As gun debate roils on, teachers in this Texas school are already armed

In the days since a 19-year-old gunman stormed onto his former high school campus in Parkland, Fla., killing 17 people with an AR-15 assault rifle, the nation has been embroiled in a debate over what to do about school violence: How do you make it stop?
Here at Argyle High School, they already have an answer to that question: The teachers are packing handguns.
A sign outside campus warns: "Please be aware that the staff at Argyle [Independent School District] are armed and may use whatever force is necessary to protect our students."
Among those arriving Thursday was teaching assistant Theresa Locastro, who said the school board's decision to allow staff to be armed after the Sandy Hook Elementary School massacre in 2012 "set an example for various schools that we mean business."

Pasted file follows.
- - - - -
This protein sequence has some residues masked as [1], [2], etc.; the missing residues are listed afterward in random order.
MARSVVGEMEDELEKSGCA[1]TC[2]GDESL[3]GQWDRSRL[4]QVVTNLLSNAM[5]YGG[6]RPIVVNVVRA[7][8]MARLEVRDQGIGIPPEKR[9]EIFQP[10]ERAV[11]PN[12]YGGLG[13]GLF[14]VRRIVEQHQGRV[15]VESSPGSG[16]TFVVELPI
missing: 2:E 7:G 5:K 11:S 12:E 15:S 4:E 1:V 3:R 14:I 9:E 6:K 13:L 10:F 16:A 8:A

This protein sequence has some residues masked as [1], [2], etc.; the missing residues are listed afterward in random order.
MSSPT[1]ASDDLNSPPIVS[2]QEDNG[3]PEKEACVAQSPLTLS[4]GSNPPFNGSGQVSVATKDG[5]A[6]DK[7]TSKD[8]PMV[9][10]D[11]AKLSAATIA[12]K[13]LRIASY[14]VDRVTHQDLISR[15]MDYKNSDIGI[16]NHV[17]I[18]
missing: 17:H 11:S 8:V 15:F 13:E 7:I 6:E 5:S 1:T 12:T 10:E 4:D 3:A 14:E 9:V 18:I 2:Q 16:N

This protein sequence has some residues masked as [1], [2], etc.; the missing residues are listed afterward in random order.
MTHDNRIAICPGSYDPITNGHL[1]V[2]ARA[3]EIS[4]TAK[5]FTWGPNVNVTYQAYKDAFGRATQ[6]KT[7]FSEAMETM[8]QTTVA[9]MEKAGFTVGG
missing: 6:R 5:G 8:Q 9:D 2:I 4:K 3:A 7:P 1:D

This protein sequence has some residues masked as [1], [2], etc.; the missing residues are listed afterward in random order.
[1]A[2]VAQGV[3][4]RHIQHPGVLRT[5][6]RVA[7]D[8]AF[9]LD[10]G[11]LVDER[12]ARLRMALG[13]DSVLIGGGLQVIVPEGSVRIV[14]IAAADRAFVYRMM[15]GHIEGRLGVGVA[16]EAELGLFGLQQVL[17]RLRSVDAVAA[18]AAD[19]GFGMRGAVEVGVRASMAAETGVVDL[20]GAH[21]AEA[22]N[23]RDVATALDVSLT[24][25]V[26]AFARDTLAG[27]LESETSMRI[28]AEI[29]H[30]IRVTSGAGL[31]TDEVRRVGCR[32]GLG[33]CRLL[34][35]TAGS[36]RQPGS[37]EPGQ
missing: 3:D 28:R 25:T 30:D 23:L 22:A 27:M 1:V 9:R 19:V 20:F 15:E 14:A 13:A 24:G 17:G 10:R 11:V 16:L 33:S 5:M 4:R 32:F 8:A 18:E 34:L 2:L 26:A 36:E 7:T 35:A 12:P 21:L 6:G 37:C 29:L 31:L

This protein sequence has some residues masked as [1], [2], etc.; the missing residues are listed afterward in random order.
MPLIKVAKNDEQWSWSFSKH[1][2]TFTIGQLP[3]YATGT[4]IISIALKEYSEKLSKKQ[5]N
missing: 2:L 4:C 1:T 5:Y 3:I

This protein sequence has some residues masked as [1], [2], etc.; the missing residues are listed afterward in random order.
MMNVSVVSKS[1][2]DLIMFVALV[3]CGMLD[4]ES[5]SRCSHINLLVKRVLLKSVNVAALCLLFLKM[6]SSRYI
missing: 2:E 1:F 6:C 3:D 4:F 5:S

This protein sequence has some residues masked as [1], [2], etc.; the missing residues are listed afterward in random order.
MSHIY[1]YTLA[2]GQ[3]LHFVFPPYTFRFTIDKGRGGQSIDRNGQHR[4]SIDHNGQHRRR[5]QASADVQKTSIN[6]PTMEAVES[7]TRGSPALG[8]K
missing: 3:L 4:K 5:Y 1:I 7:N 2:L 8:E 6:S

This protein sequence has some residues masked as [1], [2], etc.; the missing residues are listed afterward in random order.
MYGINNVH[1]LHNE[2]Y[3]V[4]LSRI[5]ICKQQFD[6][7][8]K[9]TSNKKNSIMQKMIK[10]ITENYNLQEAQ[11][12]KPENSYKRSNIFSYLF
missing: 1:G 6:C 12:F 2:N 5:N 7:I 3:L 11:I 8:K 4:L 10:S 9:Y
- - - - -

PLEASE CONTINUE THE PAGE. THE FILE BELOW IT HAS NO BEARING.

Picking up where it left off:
"I know there's a lot of controversy, and people who don't want to arm them," said Locastro, 44. But she thinks armed staffers can deter attacks like the Parkland gunman. "Hopefully, it will make them think twice," she said.
In about two dozen states, including California, schools can allow staff to carry guns on campus, although some require concealed-carry licenses, according to the National Conference of State Legislatures.
Experts say it's not clear whether such policies reduce the likelihood of school shootings or the death toll. But President Trump and other lawmakers have voiced support for arming teachers — on Thursday the president suggested giving bonuses to school staff members who carry guns. Officials at Argyle and other districts say the policies deter shooters and provide peace of mind, and that other schools should follow their lead. Scores of Texas school districts allow teachers to carry arms.